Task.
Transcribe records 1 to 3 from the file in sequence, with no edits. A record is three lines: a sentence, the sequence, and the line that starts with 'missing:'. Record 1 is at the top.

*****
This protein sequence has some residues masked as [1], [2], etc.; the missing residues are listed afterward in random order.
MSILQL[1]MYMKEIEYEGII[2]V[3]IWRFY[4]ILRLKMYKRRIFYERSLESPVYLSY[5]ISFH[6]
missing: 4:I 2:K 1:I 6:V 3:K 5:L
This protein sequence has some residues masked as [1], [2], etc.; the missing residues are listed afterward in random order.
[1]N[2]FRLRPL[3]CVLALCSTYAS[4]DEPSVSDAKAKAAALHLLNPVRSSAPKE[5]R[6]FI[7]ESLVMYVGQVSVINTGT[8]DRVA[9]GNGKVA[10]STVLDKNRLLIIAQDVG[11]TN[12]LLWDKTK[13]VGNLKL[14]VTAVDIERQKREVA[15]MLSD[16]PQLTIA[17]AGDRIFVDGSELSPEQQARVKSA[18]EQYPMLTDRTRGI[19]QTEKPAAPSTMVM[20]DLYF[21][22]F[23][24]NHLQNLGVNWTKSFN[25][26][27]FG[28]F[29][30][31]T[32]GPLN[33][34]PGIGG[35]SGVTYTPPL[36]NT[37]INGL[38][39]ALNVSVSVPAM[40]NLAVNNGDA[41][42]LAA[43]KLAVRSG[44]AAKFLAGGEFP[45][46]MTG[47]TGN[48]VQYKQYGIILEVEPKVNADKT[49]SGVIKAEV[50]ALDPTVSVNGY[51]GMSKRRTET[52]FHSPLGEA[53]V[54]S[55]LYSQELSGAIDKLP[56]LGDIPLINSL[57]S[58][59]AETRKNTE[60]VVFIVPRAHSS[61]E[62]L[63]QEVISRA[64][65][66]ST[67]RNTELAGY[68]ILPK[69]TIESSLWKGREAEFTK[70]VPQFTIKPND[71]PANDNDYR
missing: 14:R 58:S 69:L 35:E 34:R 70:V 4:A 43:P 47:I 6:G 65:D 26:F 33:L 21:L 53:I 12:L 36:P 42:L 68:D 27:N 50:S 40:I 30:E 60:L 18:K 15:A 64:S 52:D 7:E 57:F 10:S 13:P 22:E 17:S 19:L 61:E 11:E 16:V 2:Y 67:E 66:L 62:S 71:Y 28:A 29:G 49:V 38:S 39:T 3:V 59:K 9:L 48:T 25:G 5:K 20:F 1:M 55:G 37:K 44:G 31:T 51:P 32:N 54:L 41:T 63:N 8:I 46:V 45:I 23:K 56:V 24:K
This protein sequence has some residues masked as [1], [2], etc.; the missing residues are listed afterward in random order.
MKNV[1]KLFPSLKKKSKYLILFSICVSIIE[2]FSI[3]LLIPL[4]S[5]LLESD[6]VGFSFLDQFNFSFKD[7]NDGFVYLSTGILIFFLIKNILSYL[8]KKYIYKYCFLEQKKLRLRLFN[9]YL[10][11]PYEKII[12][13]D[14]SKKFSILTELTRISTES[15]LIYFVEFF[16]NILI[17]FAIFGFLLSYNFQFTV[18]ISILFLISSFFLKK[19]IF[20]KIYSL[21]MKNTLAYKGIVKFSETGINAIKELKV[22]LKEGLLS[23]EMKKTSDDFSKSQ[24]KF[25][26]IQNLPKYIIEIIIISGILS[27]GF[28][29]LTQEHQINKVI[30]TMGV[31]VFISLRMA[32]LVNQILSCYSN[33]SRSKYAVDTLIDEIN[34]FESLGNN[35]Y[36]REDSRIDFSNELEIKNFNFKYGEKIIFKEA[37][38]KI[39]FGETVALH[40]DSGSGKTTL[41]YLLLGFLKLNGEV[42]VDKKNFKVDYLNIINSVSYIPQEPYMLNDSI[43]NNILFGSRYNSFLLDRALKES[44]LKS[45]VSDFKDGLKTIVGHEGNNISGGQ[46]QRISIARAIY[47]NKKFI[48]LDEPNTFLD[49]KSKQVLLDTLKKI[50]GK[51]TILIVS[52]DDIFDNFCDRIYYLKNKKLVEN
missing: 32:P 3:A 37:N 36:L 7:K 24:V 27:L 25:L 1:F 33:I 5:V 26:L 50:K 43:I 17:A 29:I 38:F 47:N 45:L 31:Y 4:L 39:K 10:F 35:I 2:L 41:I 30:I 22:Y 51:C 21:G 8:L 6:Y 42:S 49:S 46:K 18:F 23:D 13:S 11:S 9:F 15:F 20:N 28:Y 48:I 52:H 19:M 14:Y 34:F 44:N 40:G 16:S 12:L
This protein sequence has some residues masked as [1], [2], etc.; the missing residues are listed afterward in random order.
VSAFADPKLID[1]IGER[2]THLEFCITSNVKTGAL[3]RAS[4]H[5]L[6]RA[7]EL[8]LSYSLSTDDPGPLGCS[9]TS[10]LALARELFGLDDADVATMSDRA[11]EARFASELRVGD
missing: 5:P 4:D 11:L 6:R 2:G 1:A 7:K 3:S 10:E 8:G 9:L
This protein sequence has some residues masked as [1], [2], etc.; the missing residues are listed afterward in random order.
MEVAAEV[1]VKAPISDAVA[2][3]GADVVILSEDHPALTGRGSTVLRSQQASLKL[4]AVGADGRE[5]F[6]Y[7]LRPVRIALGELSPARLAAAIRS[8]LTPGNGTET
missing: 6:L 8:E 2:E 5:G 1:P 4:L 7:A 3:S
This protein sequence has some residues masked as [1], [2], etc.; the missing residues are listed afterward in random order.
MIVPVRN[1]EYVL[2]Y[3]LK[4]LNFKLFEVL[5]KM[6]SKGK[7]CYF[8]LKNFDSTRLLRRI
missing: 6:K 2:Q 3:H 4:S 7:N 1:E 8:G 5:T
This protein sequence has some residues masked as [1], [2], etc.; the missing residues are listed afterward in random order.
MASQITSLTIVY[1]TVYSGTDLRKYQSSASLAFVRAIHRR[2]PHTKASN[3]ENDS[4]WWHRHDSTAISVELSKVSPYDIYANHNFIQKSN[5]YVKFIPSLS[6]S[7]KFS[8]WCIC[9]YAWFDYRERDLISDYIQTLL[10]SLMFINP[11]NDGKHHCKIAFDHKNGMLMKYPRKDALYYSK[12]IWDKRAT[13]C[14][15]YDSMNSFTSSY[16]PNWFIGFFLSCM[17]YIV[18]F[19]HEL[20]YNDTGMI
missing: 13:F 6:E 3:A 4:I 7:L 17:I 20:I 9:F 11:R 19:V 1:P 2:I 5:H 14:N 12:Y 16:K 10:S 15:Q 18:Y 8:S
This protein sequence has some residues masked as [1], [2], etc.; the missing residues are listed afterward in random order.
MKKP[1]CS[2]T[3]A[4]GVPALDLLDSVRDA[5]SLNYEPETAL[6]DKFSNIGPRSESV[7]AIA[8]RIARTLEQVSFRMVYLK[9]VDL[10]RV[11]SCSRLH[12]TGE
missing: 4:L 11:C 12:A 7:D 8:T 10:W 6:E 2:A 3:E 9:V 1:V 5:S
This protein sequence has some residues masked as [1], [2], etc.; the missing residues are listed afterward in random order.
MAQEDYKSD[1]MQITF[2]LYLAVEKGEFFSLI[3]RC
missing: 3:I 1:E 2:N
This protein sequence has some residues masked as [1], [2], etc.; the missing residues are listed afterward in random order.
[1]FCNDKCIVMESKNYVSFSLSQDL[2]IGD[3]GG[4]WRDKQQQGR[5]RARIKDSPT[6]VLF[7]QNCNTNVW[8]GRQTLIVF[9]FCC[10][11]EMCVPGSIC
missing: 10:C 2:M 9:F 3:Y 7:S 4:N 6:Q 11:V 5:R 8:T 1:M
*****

This protein sequence has some residues masked as [1], [2], etc.; the missing residues are listed afterward in random order.
MSILQL[1]MYMKEIEYEGII[2]V[3]IWRFY[4]ILRLKMYKRRIFYERSLESPVYLSY[5]ISFH[6]
missing: 4:I 2:K 1:I 6:V 3:K 5:L
This protein sequence has some residues masked as [1], [2], etc.; the missing residues are listed afterward in random order.
[1]N[2]FRLRPL[3]CVLALCSTYAS[4]DEPSVSDAKAKAAALHLLNPVRSSAPKE[5]R[6]FI[7]ESLVMYVGQVSVINTGT[8]DRVA[9]GNGKVA[10]STVLDKNRLLIIAQDVG[11]TN[12]LLWDKTK[13]VGNLKL[14]VTAVDIERQKREVA[15]MLSD[16]PQLTIA[17]AGDRIFVDGSELSPEQQARVKSA[18]EQYPMLTDRTRGI[19]QTEKPAAPSTMVM[20]DLYF[21][22]F[23][24]NHLQNLGVNWTKSFN[25][26][27]FG[28]F[29][30][31]T[32]GPLN[33][34]PGIGG[35]SGVTYTPPL[36]NT[37]INGL[38][39]ALNVSVSVPAM[40]NLAVNNGDA[41][42]LAA[43]KLAVRSG[44]AAKFLAGGEFP[45][46]MTG[47]TGN[48]VQYKQYGIILEVEPKVNADKT[49]SGVIKAEV[50]ALDPTVSVNGY[51]GMSKRRTET[52]FHSPLGEA[53]V[54]S[55]LYSQELSGAIDKLP[56]LGDIPLINSL[57]S[58][59]AETRKNTE[60]VVFIVPRAHSS[61]E[62]L[63]QEVISRA[64][65][66]ST[67]RNTELAGY[68]ILPK[69]TIESSLWKGREAEFTK[70]VPQFTIKPND[71]PANDNDYR
missing: 14:R 58:S 69:L 35:E 34:R 70:V 4:A 43:P 47:I 6:G 65:D 26:F 33:L 21:L 53:I 12:L 36:P 42:L 68:D 27:N 50:S 40:I 30:E 60:L 18:K 15:A 64:S 52:D 7:E 57:F 10:S 13:P 22:E 17:S 19:L 61:E 11:E 16:V 2:Y 67:E 66:L 62:S 71:Y 28:A 29:G 49:V 38:S 39:T 3:V 59:K 9:L 48:T 25:G 5:K 20:F 1:M 55:G 37:K 44:G 31:T 51:P 32:N 54:L 41:T 63:N 8:I 46:V 45:I 23:K 56:V 24:K
This protein sequence has some residues masked as [1], [2], etc.; the missing residues are listed afterward in random order.
MKNV[1]KLFPSLKKKSKYLILFSICVSIIE[2]FSI[3]LLIPL[4]S[5]LLESD[6]VGFSFLDQFNFSFKD[7]NDGFVYLSTGILIFFLIKNILSYL[8]KKYIYKYCFLEQKKLRLRLFN[9]YL[10][11]PYEKII[12][13]D[14]SKKFSILTELTRISTES[15]LIYFVEFF[16]NILI[17]FAIFGFLLSYNFQFTV[18]ISILFLISSFFLKK[19]IF[20]KIYSL[21]MKNTLAYKGIVKFSETGINAIKELKV[22]LKEGLLS[23]EMKKTSDDFSKSQ[24]KF[25][26]IQNLPKYIIEIIIISGILS[27]GF[28][29]LTQEHQINKVI[30]TMGV[31]VFISLRMA[32]LVNQILSCYSN[33]SRSKYAVDTLIDEIN[34]FESLGNN[35]Y[36]REDSRIDFSNELEIKNFNFKYGEKIIFKEA[37][38]KI[39]FGETVALH[40]DSGSGKTTL[41]YLLLGFLKLNGEV[42]VDKKNFKVDYLNIINSVSYIPQEPYMLNDSI[43]NNILFGSRYNSFLLDRALKES[44]LKS[45]VSDFKDGLKTIVGHEGNNISGGQ[46]QRISIARAIY[47]NKKFI[48]LDEPNTFLD[49]KSKQVLLDTLKKI[50]GK[51]TILIVS[52]DDIFDNFCDRIYYLKNKKLVEN
missing: 32:P 3:A 37:N 36:L 7:K 24:V 27:L 25:L 1:F 33:I 5:V 26:L 50:K 43:I 17:A 29:I 38:F 47:N 45:L 31:Y 4:L 39:K 10:F 35:I 2:L 41:I 30:I 22:Y 51:C 21:G 8:L 6:Y 42:S 49:S 46:K 18:F 23:D 13:S 11:S 9:F 15:F 20:N 28:Y 48:I 52:H 19:M 14:Y 34:F 44:N 40:G 16:S 12:L